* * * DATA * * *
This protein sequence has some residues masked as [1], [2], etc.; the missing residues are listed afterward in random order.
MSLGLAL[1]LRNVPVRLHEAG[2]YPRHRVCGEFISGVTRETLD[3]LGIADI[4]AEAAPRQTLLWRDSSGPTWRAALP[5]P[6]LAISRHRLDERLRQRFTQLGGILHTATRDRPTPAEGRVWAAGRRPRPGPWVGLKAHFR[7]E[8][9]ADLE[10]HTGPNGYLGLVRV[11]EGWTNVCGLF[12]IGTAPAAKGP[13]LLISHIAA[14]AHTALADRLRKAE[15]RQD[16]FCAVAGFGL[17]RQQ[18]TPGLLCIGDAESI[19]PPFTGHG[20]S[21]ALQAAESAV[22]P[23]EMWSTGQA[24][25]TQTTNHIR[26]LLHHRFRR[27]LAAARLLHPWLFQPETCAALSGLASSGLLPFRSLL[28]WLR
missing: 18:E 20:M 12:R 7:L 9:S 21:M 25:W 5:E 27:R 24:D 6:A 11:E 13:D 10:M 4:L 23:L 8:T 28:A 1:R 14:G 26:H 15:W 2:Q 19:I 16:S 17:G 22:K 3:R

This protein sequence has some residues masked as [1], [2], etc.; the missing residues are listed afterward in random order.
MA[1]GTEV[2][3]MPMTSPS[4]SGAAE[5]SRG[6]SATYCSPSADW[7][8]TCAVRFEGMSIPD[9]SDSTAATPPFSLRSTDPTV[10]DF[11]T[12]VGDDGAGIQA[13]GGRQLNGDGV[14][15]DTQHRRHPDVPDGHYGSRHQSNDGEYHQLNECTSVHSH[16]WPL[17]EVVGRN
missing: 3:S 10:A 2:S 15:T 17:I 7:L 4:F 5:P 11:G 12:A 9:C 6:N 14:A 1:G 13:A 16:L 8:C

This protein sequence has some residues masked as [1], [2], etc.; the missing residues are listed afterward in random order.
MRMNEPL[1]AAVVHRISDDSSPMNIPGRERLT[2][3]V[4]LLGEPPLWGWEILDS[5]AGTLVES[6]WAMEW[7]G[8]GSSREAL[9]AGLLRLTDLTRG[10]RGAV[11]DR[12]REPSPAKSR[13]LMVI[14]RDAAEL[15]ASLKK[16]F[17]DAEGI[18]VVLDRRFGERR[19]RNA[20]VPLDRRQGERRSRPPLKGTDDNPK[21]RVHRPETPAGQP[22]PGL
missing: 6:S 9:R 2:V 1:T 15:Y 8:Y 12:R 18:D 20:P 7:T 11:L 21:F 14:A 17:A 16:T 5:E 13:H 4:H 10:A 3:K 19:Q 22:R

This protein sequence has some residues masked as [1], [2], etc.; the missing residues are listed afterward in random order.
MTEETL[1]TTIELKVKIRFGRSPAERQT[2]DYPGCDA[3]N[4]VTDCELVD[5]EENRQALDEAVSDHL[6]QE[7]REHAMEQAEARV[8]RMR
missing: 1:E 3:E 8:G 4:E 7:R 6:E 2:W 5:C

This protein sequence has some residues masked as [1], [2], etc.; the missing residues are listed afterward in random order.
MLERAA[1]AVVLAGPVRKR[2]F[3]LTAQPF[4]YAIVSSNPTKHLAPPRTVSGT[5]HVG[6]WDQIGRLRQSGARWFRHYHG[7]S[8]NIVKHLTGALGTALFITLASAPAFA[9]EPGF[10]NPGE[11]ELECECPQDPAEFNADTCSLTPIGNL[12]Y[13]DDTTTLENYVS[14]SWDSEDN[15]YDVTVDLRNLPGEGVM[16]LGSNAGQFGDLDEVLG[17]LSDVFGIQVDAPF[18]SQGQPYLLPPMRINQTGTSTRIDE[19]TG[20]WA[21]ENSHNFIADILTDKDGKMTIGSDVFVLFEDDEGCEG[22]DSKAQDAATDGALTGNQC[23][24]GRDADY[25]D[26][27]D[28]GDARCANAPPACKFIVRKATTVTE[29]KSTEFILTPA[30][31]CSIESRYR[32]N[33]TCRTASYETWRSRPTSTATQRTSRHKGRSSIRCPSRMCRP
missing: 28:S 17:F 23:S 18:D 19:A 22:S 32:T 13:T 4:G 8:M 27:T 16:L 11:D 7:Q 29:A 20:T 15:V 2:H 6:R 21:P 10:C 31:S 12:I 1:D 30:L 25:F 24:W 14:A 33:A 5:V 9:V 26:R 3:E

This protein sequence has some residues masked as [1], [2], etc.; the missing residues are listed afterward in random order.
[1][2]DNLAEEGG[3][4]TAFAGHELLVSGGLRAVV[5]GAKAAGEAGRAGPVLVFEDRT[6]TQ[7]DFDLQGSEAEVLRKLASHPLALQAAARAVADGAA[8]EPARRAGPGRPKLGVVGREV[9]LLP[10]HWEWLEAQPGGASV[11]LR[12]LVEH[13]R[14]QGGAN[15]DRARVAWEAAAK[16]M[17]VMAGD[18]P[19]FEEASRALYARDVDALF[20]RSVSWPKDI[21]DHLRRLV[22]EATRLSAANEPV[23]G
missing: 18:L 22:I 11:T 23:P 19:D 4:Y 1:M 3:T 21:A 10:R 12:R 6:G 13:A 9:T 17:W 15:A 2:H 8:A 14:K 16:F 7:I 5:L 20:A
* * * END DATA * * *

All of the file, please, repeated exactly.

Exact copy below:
This protein sequence has some residues masked as [1], [2], etc.; the missing residues are listed afterward in random order.
MSLGLAL[1]LRNVPVRLHEAG[2]YPRHRVCGEFISGVTRETLD[3]LGIADI[4]AEAAPRQTLLWRDSSGPTWRAALP[5]P[6]LAISRHRLDERLRQRFTQLGGILHTATRDRPTPAEGRVWAAGRRPRPGPWVGLKAHFR[7]E[8][9]ADLE[10]HTGPNGYLGLVRV[11]EGWTNVCGLF[12]IGTAPAAKGP[13]LLISHIAA[14]AHTALADRLRKAE[15]RQD[16]FCAVAGFGL[17]RQQ[18]TPGLLCIGDAESI[19]PPFTGHG[20]S[21]ALQAAESAV[22]P[23]EMWSTGQA[24][25]TQTTNHIR[26]LLHHRFRR[27]LAAARLLHPWLFQPETCAALSGLASSGLLPFRSLL[28]WLR
missing: 18:E 20:M 12:R 7:L 9:S 21:M 25:W 5:E 27:R 24:D 6:A 11:E 13:D 10:M 4:L 23:L 8:T 28:A 1:R 14:G 26:H 15:W 2:Q 19:I 16:S 17:G 22:K 3:R

This protein sequence has some residues masked as [1], [2], etc.; the missing residues are listed afterward in random order.
MA[1]GTEV[2][3]MPMTSPS[4]SGAAE[5]SRG[6]SATYCSPSADW[7][8]TCAVRFEGMSIPD[9]SDSTAATPPFSLRSTDPTV[10]DF[11]T[12]VGDDGAGIQA[13]GGRQLNGDGV[14][15]DTQHRRHPDVPDGHYGSRHQSNDGEYHQLNECTSVHSH[16]WPL[17]EVVGRN
missing: 3:S 10:A 2:S 15:T 17:I 7:L 4:F 5:P 11:G 12:A 9:C 6:N 14:A 1:G 13:A 16:L 8:C

This protein sequence has some residues masked as [1], [2], etc.; the missing residues are listed afterward in random order.
MRMNEPL[1]AAVVHRISDDSSPMNIPGRERLT[2][3]V[4]LLGEPPLWGWEILDS[5]AGTLVES[6]WAMEW[7]G[8]GSSREAL[9]AGLLRLTDLTRG[10]RGAV[11]DR[12]REPSPAKSR[13]LMVI[14]RDAAEL[15]ASLKK[16]F[17]DAEGI[18]VVLDRRFGERR[19]RNA[20]VPLDRRQGERRSRPPLKGTDDNPK[21]RVHRPETPAGQP[22]PGL
missing: 6:S 9:R 2:V 1:T 15:Y 8:Y 12:R 18:D 20:P 7:T 11:L 21:F 14:A 17:A 16:T 5:E 13:H 4:H 10:A 3:K 19:Q 22:R

This protein sequence has some residues masked as [1], [2], etc.; the missing residues are listed afterward in random order.
MTEETL[1]TTIELKVKIRFGRSPAERQT[2]DYPGCDA[3]N[4]VTDCELVD[5]EENRQALDEAVSDHL[6]QE[7]REHAMEQAEARV[8]RMR
missing: 1:E 3:E 8:G 4:E 7:R 6:E 2:W 5:C

This protein sequence has some residues masked as [1], [2], etc.; the missing residues are listed afterward in random order.
MLERAA[1]AVVLAGPVRKR[2]F[3]LTAQPF[4]YAIVSSNPTKHLAPPRTVSGT[5]HVG[6]WDQIGRLRQSGARWFRHYHG[7]S[8]NIVKHLTGALGTALFITLASAPAFA[9]EPGF[10]NPGE[11]ELECECPQDPAEFNADTCSLTPIGNL[12]Y[13]DDTTTLENYVS[14]SWDSEDN[15]YDVTVDLRNLPGEGVM[16]LGSNAGQFGDLDEVLG[17]LSDVFGIQVDAPF[18]SQGQPYLLPPMRINQTGTSTRIDE[19]TG[20]WA[21]ENSHNFIADILTDKDGKMTIGSDVFVLFEDDEGCEG[22]DSKAQDAATDGALTGNQC[23][24]GRDADY[25]D[26][27]D[28]GDARCANAPPACKFIVRKATTVTE[29]KSTEFILTPA[30][31]CSIESRYR[32]N[33]TCRTASYETWRSRPTSTATQRTSRHKGRSSIRCPSRMCRP
missing: 28:S 17:F 23:S 18:D 19:A 22:S 32:T 13:T 4:G 8:M 27:T 16:L 11:D 7:Q 29:A 20:T 15:V 2:H 6:R 21:P 10:C 31:S 12:I 1:D 30:L 25:F 24:W 14:A 33:A 5:V 9:V 26:R 3:E

This protein sequence has some residues masked as [1], [2], etc.; the missing residues are listed afterward in random order.
[1][2]DNLAEEGG[3][4]TAFAGHELLVSGGLRAVV[5]GAKAAGEAGRAGPVLVFEDRT[6]TQ[7]DFDLQGSEAEVLRKLASHPLALQAAARAVADGAA[8]EPARRAGPGRPKLGVVGREV[9]LLP[10]HWEWLEAQPGGASV[11]LR[12]LVEH[13]R[14]QGGAN[15]DRARVAWEAAAK[16]M[17]VMAGD[18]P[19]FEEASRALYARDVDALF[20]RSVSWPKDI[21]DHLRRLV[22]EATRLSAANEPV[23]G
missing: 18:L 22:I 11:T 23:P 19:D 4:Y 1:M 3:T 21:A 10:R 12:R 6:G 13:A 9:T 17:W 15:A 2:H 8:A 14:K 16:F 7:I 5:L 20:A